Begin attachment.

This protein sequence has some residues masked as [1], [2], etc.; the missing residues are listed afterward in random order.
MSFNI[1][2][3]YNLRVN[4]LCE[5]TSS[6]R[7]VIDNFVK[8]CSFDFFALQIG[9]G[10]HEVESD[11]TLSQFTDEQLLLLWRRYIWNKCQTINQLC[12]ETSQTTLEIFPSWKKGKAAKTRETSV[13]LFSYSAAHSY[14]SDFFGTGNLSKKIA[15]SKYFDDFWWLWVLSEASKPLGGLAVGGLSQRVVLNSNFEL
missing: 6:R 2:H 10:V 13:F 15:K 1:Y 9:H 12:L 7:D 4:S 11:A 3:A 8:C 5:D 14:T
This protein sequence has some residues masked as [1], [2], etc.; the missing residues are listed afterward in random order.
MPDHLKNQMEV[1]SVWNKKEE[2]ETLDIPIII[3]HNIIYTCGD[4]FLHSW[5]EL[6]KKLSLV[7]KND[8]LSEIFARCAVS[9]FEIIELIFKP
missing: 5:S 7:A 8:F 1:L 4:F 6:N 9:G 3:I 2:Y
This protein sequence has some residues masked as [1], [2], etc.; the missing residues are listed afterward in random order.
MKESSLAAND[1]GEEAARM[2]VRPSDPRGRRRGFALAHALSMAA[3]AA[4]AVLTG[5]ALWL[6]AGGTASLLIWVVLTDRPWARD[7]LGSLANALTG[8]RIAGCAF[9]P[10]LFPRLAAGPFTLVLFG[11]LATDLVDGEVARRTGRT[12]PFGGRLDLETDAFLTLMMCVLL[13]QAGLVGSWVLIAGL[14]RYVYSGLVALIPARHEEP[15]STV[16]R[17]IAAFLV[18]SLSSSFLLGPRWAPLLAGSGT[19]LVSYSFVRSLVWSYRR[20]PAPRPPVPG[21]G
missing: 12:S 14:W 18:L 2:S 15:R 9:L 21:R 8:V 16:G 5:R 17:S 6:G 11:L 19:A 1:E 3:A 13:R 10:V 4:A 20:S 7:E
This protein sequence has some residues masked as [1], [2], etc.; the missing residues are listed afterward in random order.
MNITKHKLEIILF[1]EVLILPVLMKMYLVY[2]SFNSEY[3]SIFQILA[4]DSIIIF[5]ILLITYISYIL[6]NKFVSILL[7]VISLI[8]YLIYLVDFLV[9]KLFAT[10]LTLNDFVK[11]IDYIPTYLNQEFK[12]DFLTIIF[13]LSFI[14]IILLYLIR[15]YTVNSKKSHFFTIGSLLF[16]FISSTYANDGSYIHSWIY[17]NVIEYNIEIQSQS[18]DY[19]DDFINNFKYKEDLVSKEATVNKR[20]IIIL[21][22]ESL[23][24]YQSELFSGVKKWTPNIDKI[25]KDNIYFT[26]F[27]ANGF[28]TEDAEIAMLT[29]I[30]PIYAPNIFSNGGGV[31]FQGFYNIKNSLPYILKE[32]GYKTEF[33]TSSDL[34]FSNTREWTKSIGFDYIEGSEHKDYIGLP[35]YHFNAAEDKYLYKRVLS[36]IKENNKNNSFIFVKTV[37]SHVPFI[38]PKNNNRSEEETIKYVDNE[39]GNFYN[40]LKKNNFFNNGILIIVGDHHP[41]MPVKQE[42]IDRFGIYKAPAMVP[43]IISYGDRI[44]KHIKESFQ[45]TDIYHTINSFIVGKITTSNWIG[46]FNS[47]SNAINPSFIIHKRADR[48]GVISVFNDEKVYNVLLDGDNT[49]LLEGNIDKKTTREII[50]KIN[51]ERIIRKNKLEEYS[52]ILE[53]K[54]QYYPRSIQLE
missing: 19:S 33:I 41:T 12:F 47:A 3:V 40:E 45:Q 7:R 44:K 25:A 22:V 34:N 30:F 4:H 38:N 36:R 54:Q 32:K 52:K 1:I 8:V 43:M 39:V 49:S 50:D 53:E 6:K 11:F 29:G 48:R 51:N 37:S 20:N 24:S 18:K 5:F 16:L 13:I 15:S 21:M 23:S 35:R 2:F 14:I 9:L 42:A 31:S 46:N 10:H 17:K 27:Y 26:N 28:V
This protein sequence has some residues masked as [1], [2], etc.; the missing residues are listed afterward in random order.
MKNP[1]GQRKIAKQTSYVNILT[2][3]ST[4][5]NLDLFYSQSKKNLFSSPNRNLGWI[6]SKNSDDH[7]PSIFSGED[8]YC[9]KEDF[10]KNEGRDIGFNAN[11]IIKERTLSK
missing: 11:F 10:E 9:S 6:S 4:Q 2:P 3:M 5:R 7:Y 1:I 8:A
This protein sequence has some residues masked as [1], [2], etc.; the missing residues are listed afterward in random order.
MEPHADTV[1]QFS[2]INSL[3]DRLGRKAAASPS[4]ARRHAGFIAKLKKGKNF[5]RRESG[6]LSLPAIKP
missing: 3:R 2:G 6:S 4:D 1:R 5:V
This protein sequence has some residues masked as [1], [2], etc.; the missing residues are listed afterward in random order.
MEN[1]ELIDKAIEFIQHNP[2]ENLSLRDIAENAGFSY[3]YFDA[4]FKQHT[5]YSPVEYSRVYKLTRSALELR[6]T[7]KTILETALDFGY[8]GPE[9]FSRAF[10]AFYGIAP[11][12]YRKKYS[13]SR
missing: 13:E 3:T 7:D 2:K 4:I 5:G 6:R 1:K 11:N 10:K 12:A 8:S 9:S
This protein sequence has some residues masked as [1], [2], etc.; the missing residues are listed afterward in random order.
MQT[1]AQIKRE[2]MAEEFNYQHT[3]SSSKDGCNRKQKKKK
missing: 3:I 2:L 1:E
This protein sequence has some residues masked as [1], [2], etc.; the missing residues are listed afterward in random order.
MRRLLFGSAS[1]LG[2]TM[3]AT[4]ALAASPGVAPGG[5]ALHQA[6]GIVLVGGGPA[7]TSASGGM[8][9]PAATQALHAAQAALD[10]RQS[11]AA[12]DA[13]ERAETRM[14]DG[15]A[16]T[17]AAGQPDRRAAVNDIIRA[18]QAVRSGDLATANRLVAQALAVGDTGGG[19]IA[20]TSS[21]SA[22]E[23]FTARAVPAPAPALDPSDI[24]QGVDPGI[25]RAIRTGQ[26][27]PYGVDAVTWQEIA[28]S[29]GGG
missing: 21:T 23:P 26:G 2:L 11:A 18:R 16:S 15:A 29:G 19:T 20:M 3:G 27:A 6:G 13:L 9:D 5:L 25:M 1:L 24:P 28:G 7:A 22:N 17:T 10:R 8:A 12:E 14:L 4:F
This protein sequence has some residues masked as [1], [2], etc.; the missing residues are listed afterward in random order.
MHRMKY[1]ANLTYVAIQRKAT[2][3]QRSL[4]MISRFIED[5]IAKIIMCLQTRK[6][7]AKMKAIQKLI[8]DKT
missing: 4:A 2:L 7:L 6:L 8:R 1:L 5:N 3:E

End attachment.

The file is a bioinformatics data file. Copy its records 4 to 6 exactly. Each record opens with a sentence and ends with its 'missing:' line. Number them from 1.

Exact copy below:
This protein sequence has some residues masked as [1], [2], etc.; the missing residues are listed afterward in random order.
MNITKHKLEIILF[1]EVLILPVLMKMYLVY[2]SFNSEY[3]SIFQILA[4]DSIIIF[5]ILLITYISYIL[6]NKFVSILL[7]VISLI[8]YLIYLVDFLV[9]KLFAT[10]LTLNDFVK[11]IDYIPTYLNQEFK[12]DFLTIIF[13]LSFI[14]IILLYLIR[15]YTVNSKKSHFFTIGSLLF[16]FISSTYANDGSYIHSWIY[17]NVIEYNIEIQSQS[18]DY[19]DDFINNFKYKEDLVSKEATVNKR[20]IIIL[21][22]ESL[23][24]YQSELFSGVKKWTPNIDKI[25]KDNIYFT[26]F[27]ANGF[28]TEDAEIAMLT[29]I[30]PIYAPNIFSNGGGV[31]FQGFYNIKNSLPYILKE[32]GYKTEF[33]TSSDL[34]FSNTREWTKSIGFDYIEGSEHKDYIGLP[35]YHFNAAEDKYLYKRVLS[36]IKENNKNNSFIFVKTV[37]SHVPFI[38]PKNNNRSEEETIKYVDNE[39]GNFYN[40]LKKNNFFNNGILIIVGDHHP[41]MPVKQE[42]IDRFGIYKAPAMVP[43]IISYGDRI[44]KHIKESFQ[45]TDIYHTINSFIVGKITTSNWIG[46]FNS[47]SNAINPSFIIHKRADR[48]GVISVFNDEKVYNVLLDGDNT[49]LLEGNIDKKTTREII[50]KIN[51]ERIIRKNKLEEYS[52]ILE[53]K[54]QYYPRSIQLE
missing: 19:S 33:I 41:T 12:F 47:A 3:V 40:E 45:Q 7:R 44:K 25:A 22:V 34:N 30:F 4:H 38:N 36:R 54:Q 32:K 52:K 1:I 8:V 43:M 39:V 49:S 50:D 53:E 6:K 11:F 29:G 48:R 51:N 37:S 20:N 24:S 18:K 5:F 16:L 13:I 15:S 21:M 23:S 35:R 2:F 14:I 9:L 42:A 31:S 46:N 10:H 17:K 27:Y 26:N 28:V
This protein sequence has some residues masked as [1], [2], etc.; the missing residues are listed afterward in random order.
MKNP[1]GQRKIAKQTSYVNILT[2][3]ST[4][5]NLDLFYSQSKKNLFSSPNRNLGWI[6]SKNSDDH[7]PSIFSGED[8]YC[9]KEDF[10]KNEGRDIGFNAN[11]IIKERTLSK
missing: 11:F 10:E 9:S 6:S 4:Q 2:P 3:M 5:R 7:Y 1:I 8:A
This protein sequence has some residues masked as [1], [2], etc.; the missing residues are listed afterward in random order.
MEPHADTV[1]QFS[2]INSL[3]DRLGRKAAASPS[4]ARRHAGFIAKLKKGKNF[5]RRESG[6]LSLPAIKP
missing: 3:R 2:G 6:S 4:D 1:R 5:V